Diane Milhan, who works as an acupuncturist in Mount Airy, has won the 2023 Rose Post Creative Nonfiction Competition for her essay “Abandoned Sky Shames and Shades.”
Milhan will receive $1,000, and Ecotone will consider her essay for publication.
“‘Abandoned Sky Shames and Shades’ draws a vivid picture of how the writer spent the summer of 1967: dancing the can-can onstage at Ghost Town in the Sky, a now-defunct Wild West theme park in the Blue Ridge mountains,” final judge Julia Ridley Smith said of Milhan’s winning essay. “I enjoy how this essay gives us a glimpse of the goings-on behind the theme park’s façade while also trying to understand what tourists found so captivating about the place.”
Milhan’s previous writings were designed to hold university positions at the Universities of Miami, Oklahoma, and South Dakota. She has prepared monographs for the International Childbirth Education Association and served as Director of Education for the Monmouth Regional Perinatal Consortium. She is now working on narrating her great uncle’s incarceration in Sing Sing prison in 1920.
Smith selected “The Superfan” by Durham writer Allison Kirkland for second place, saying, “the author recounts so clearly the particular magic of being starstruck at meeting a musical hero in the flesh. I loved this essay’s backward glance at the indy music scene in Chapel Hill in the 1990s, as well as the writer’s reflections on how deeply we love our favorite music when we’re teenagers.”
Kirkland is a writer and creative writing instructor who earned her MFA in creative nonfiction from The New School. In 2022 she was named an Ella Fountain Pratt Emerging Artist by the Durham Arts Council.
Greensboro’s Andrea Hunter won third place with her essay “The Execution of a Certain Negro Woman Named Beck.” Smith said the essay “delves into archives to uncover a fascinating chapter of family history. The writer asks important questions about the various violences that are documented—and hidden—in the histories of enslaved people in North Carolina.”
Hunter is a scholar of African American families and has published widely in academic journals. In 2021, she launched the limited podcast series, A Colored Girl Speaks: Meditations on Race and Other Magical Things, a collection of personal essays that explore race, culture, and politics through the prism of identity, history, and memory. A professor in Human Development and Family Studies at UNC Greensboro, writing creative nonfiction is her discovered passion.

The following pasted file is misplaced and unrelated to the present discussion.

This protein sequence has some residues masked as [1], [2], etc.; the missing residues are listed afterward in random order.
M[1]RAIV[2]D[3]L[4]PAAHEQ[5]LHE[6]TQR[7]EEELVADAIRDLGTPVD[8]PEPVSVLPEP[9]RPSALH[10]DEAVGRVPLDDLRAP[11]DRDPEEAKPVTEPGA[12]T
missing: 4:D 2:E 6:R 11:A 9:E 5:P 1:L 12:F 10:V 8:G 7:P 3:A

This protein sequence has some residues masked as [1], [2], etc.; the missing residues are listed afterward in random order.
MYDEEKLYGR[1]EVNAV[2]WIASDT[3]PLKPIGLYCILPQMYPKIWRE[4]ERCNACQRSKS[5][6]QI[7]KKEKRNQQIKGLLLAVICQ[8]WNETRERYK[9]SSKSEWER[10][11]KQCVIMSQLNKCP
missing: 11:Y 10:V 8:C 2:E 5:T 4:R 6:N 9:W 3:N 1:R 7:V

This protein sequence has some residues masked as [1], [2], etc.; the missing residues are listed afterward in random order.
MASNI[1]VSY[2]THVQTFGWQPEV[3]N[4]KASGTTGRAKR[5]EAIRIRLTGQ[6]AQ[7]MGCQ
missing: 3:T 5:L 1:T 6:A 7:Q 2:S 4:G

Final judge Julia Ridley Smith is the author of a memoir, The Sum of Trifles (University of Georgia Press, 2021), and a short story collection, Sex Romp Gone Wrong (Blair, forthcoming, 2023). Her short stories and essays have appeared in Alaska Quarterly Review, Ecotone, Electric Literature, the New England Review, Southern Cultures, The Southern Review, and elsewhere. New stories are forthcoming in The Cincinnati Review and Copper Nickel. She teaches creative writing at the University of North Carolina at Chapel Hill.
Sponsored by the North Carolina Writers’ Network, and administered by the creative writing department at UNC Wilmington, the Rose Post Creative Nonfiction Competition encourages the creation of lasting nonfiction work that is outside the realm of conventional journalism. The contest is open to any legal resident of North Carolina or member of the NC Writers’ Network.
Rose Post worked for the Salisbury Post for fifty-six years as a reporter, feature writer, and columnist. She won numerous state and national awards for her writing and earned the NC Press Women’s top annual award four times. She received the O. Henry Award from the Associated Press three times, the Pete Ivey Award, and the School Bell Award for educational coverage. Nationally, she won the 1989 Ernie Pyle Award, the Scripps Howard Foundation National Journalism Award for human-interest writing, and the 1994 National Society of Newspaper Columnists’ Award.
The nonprofit North Carolina Writers’ Network is the state’s oldest and largest literary arts services organization devoted to writers at all stages of development. For additional information, visit www.ncwriters.org.